If you’ve read Malcolm Gladwell’s recent New Yorker piece on the late-blooming genius, you may think that your own genius is just twenty or so years away from being recognized. Perhaps pandering to the accountants who really wanted to act, Gladwell writes, “Whenever we find a late bloomer, we can’t but wonder how many others like him or her we have thwarted because we prematurely judged their talents.”
Gladwell compares writers and artists like Jonathan Safran Foer and Pablo Picasso to Ben Fountain and Paul Cezanne. His point is that sometimes genius comes early, and sometimes it takes time to develop. Fair enough, but he makes it seem as if prodigies like JSF and Picasso never had to struggle for their art.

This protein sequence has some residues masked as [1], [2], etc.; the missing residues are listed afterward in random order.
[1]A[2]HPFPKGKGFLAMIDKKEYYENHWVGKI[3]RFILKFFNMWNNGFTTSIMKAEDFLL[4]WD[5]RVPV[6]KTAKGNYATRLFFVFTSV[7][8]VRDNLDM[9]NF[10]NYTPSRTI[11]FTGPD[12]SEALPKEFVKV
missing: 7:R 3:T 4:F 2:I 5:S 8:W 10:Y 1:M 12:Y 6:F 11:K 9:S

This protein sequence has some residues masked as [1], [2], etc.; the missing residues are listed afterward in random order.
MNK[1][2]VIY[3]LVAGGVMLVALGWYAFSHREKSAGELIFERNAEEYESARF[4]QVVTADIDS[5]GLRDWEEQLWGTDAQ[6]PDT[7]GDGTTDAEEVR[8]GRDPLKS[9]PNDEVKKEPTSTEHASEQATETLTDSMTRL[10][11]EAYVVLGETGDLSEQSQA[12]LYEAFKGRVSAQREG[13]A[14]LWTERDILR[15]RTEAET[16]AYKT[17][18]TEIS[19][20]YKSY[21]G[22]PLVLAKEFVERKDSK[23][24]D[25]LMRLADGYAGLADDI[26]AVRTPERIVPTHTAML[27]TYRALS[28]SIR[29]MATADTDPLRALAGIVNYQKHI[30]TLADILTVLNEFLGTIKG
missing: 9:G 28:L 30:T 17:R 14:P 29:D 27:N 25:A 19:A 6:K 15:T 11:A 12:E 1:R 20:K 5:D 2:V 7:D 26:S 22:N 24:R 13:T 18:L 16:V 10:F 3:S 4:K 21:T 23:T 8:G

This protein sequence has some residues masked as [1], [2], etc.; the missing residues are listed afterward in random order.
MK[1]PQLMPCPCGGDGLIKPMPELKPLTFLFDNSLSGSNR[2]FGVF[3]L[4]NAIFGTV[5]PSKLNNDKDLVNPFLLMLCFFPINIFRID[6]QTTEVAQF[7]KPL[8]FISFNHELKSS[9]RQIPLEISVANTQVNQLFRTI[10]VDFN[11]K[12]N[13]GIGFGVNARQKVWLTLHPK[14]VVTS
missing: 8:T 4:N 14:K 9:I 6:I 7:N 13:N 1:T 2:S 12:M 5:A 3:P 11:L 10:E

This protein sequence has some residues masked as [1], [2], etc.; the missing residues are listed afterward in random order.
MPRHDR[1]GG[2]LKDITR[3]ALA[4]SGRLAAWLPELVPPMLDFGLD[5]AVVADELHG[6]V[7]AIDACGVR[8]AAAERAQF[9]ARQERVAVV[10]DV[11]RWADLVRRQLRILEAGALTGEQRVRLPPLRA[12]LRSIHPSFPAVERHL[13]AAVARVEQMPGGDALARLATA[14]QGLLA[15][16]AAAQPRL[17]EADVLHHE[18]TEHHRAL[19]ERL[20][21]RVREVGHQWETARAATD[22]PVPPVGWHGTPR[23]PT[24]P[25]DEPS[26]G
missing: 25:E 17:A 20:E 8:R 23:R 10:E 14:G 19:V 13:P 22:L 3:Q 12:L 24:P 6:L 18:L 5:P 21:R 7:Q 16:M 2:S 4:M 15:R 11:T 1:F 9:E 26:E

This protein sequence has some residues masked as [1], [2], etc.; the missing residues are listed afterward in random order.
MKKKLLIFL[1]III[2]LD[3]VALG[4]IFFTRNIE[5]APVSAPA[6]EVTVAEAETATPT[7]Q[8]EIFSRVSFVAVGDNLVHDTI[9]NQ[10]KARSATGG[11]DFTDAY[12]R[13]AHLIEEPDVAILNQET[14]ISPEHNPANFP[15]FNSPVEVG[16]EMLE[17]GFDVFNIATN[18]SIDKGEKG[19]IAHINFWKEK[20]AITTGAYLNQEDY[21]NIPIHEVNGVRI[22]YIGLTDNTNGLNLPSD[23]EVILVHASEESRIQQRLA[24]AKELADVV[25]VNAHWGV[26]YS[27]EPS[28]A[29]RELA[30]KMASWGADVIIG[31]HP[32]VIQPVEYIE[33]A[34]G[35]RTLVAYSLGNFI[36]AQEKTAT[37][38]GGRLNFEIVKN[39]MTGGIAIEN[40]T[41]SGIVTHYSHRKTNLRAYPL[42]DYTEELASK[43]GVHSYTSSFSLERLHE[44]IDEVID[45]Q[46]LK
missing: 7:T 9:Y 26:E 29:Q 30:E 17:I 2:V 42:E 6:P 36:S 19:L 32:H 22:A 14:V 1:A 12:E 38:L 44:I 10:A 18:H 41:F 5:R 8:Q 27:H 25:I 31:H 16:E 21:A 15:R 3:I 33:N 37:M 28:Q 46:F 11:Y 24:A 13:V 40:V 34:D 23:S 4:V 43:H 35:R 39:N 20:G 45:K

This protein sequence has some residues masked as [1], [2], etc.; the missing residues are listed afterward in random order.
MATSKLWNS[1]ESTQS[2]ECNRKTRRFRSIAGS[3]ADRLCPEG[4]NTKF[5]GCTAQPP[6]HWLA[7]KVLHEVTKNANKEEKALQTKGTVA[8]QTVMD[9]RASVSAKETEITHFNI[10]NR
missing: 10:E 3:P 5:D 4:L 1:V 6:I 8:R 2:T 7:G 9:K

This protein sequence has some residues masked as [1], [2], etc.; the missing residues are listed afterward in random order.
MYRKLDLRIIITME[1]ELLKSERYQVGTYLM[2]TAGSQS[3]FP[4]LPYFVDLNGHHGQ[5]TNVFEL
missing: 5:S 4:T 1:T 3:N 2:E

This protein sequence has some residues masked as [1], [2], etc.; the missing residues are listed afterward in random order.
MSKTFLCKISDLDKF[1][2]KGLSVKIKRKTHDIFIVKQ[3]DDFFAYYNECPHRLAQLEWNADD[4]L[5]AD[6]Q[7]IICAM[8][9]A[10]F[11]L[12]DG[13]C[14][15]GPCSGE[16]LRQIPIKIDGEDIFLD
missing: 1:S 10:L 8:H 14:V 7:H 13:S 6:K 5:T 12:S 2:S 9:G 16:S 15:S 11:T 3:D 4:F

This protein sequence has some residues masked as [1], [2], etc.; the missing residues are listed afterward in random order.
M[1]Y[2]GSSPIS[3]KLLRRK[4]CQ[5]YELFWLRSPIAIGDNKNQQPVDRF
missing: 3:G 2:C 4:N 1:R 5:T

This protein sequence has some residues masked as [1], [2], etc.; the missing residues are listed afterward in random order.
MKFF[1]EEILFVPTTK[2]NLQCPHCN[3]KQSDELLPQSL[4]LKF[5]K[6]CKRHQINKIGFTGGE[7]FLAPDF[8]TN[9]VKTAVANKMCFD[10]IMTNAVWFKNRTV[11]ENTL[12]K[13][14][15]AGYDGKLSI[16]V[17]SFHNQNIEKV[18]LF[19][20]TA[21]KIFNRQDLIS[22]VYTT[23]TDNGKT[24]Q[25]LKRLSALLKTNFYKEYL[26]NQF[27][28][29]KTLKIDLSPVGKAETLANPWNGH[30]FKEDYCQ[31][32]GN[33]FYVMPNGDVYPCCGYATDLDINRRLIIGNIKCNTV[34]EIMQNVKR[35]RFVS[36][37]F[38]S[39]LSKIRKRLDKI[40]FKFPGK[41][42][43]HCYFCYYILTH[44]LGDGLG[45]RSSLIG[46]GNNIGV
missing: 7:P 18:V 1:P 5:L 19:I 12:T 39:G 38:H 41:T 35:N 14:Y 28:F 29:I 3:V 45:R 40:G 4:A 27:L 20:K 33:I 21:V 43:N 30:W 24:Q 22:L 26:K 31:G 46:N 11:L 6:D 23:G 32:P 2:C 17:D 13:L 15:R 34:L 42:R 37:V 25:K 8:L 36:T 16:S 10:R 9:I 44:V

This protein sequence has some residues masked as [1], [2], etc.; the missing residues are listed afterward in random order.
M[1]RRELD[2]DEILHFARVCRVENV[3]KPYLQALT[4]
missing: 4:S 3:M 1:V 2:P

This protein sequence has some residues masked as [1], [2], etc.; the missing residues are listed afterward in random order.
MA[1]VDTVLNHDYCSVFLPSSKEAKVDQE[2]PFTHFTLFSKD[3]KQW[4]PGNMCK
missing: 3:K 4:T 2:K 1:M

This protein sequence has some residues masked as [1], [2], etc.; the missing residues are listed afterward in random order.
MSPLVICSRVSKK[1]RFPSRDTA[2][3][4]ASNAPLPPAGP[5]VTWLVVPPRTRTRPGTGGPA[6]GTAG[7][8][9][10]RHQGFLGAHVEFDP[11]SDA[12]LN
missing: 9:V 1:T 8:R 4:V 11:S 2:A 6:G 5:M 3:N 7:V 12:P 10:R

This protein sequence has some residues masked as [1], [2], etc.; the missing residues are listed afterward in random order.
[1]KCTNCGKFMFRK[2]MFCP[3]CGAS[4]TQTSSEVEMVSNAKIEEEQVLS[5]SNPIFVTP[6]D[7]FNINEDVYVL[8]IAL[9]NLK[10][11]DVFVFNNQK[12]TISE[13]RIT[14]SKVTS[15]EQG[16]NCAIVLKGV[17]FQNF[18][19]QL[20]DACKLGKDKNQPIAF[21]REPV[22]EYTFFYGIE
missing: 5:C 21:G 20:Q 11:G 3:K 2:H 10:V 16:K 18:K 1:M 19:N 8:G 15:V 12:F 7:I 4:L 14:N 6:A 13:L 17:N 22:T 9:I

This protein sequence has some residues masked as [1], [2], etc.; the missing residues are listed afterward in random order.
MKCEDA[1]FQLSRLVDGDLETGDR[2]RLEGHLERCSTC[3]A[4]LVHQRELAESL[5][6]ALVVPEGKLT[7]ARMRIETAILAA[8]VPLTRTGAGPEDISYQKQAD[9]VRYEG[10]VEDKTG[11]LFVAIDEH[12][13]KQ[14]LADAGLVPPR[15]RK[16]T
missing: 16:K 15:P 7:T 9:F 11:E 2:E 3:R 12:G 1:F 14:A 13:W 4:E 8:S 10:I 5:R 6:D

JSF and Picasso may have had instant acclaim and will be/were more prolific than their Gladwell assigned foils. But their youthful genius doesn’t preclude them from the frustrations of “late-blooming” ones. As the Picasso postcard my mom sent me from Spain reads, “Inspiration exists, but it has to find you working.”
Talent—whether late blooming or precocious—is useless without hard work. Cezanne and Fountain, for all their later success, were always painting and writing, even if onlookers thought they were fools. And prodigies must work too. No one’s going to create for you.